Caring for Your Lawn

After skating season has come and gone, and the ice skates are packed away, it’s time to consider caring for your lawn. Regular fertilization and weed control can help your grass grow thicker, greener and tougher – even after a harsh winter with plenty of outdoor fun. Contact your local Spring-Green to find a lawn care package that’s right for your lawn and budget.

The Importance of Regular Lawn Care Service

End Of Season

It’s a relatively common misconception that after several years of yard service, a lawn can become “numb” to the care and results become stagnant. It’s not necessarily a question of a lawn becoming unresponsive after several years with a professional lawn care service. Rather, it may be that results are not as dramatic or impressive as they were when service first started.

Our goal as a lawn care service is to get your lawn to a point where it is green, healthy and consistently looks good. We’ve done our job if the lawn’s appearance is healthy and doesn’t change much from month to month.

Lawns respond to whatever inputs you provide. Lawns themselves are not naturally occurring by default. So they need to be maintained to thrive and stay alive. If you choose to stop lawn service to let your lawn “rest” a year, the density will start to decline and the root system will diminish. Also, weeds, damaging insects, and lawn diseases can increase.

Turfgrasses grow best in well-drained soils that are rich in nutrients and organic content. Most home lawns do not have the best soil for turf to grow and thrive. Lawns need additional food, water and proper maintenance practices to make up for the poor soil on which they are expected to grow. That is why we recommend such additional services as core aeration to help root systems expand.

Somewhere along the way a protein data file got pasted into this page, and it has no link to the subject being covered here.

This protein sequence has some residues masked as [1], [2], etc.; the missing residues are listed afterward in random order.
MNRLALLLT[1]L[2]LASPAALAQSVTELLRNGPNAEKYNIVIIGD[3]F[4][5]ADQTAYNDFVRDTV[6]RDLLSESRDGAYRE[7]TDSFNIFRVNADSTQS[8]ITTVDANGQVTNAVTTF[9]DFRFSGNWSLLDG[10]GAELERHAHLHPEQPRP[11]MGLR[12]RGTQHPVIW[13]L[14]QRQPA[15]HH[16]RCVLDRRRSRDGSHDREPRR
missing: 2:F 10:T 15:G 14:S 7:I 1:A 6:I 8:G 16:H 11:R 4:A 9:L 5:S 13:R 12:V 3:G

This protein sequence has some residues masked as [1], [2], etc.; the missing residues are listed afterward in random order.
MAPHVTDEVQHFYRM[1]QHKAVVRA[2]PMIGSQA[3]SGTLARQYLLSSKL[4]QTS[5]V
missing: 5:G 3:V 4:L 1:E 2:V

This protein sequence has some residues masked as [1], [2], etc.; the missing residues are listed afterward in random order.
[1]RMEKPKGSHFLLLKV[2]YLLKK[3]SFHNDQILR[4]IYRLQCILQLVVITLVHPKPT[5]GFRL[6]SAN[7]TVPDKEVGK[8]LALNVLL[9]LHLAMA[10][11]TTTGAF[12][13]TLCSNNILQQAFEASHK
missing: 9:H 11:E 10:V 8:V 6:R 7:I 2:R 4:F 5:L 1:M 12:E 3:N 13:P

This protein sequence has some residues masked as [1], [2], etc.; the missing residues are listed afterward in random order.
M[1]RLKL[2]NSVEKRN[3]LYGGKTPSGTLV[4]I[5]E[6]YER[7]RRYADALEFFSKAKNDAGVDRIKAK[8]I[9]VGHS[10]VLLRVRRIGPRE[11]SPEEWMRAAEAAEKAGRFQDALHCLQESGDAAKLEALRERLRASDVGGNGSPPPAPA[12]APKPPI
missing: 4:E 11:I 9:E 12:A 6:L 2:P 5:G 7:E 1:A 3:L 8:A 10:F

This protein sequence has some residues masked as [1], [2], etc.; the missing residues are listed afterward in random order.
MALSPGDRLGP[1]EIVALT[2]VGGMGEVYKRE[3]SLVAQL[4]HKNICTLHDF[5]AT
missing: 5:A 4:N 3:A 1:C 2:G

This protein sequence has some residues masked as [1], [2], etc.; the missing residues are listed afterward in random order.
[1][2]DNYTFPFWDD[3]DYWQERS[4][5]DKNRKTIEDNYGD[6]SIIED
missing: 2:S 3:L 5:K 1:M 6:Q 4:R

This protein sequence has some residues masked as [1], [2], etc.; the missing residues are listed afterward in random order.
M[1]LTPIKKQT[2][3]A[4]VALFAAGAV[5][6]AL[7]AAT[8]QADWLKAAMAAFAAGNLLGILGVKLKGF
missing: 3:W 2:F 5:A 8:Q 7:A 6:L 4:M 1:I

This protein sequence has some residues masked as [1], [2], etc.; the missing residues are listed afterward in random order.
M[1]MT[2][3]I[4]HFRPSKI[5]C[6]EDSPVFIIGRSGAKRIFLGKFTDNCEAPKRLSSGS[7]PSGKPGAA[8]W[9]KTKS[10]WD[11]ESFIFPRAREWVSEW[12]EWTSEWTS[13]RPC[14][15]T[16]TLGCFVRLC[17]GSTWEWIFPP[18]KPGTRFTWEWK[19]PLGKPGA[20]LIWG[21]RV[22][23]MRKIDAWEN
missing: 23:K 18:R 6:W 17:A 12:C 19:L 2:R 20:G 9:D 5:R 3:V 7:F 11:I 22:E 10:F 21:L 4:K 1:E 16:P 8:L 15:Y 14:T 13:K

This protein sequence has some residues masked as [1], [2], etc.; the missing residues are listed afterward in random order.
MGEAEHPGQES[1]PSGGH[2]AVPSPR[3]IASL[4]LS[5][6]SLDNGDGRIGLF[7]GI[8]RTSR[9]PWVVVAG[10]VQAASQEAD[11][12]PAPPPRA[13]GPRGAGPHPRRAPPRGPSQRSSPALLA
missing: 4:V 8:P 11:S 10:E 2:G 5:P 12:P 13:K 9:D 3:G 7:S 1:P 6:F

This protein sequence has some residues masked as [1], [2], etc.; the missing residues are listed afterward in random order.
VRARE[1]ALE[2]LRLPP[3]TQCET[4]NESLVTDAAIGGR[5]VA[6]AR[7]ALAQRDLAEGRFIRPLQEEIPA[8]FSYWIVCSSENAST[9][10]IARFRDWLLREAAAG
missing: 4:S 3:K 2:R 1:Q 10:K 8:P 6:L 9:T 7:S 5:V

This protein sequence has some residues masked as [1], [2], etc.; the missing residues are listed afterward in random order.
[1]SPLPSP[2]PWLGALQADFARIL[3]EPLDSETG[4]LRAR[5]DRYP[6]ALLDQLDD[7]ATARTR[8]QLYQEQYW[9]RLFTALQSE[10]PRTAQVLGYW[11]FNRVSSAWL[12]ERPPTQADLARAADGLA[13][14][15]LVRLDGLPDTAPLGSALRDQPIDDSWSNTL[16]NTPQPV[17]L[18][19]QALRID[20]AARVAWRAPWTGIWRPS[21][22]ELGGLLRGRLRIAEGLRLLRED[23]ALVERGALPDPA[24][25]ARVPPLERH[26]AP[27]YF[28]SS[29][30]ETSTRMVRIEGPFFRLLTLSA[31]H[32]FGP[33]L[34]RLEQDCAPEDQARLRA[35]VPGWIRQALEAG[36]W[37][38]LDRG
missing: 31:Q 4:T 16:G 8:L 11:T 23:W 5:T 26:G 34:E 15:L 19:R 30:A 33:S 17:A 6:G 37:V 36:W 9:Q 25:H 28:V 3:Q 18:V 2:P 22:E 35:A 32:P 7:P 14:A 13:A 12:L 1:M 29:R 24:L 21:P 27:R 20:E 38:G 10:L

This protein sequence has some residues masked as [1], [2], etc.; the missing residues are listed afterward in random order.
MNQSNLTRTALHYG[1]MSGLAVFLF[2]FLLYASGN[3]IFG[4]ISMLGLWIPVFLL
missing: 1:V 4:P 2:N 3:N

Careful fertilization, mowing, watering and reseeding decisions need to be made in order to maintain a lawn, and are determined by the type of turf you have and the weather conditions your particular lawn faces.

A healthy lawn, well-maintained by a lawn care service, will recover faster from the effects of adverse weather conditions as well as attacks from insect and disease infestations. If a lawn remains fallow for a year, it is less likely to have the ability to come back from these pressures. Therefore, you should continue with regularly scheduled applications of fertilizer on your lawn every year.

Contact your local Spring-Green lawn care service provider to discuss which lawn care services are right for your yard.

Who Is Tired Of Mowing Their Lawn Every Four Days?


With all the rain that many parts of the country have received so far this year, mowing once a week is pretty much out of the question. I live in the Chicagoland area and it seems like we have received rain about every other day since March. This is making my lawn grow so fast that I am mowing almost every four days. Don’t get me wrong, I am happy to get all the rain. In my 35 plus years in lawn care service, I have been through enough droughts that I never complain about rain, even when we receive excess amounts.

Many people don’t have the opportunity to mow but once a week. This can be a problem when the grass grows higher than normal. The key to having a green lawn, above anything else, is to mow high. Even when your lawn gets real long, if you mow high, it will retain most of its green color. You will notice from the picture to the right that the area that was just mowed still has a nice green color.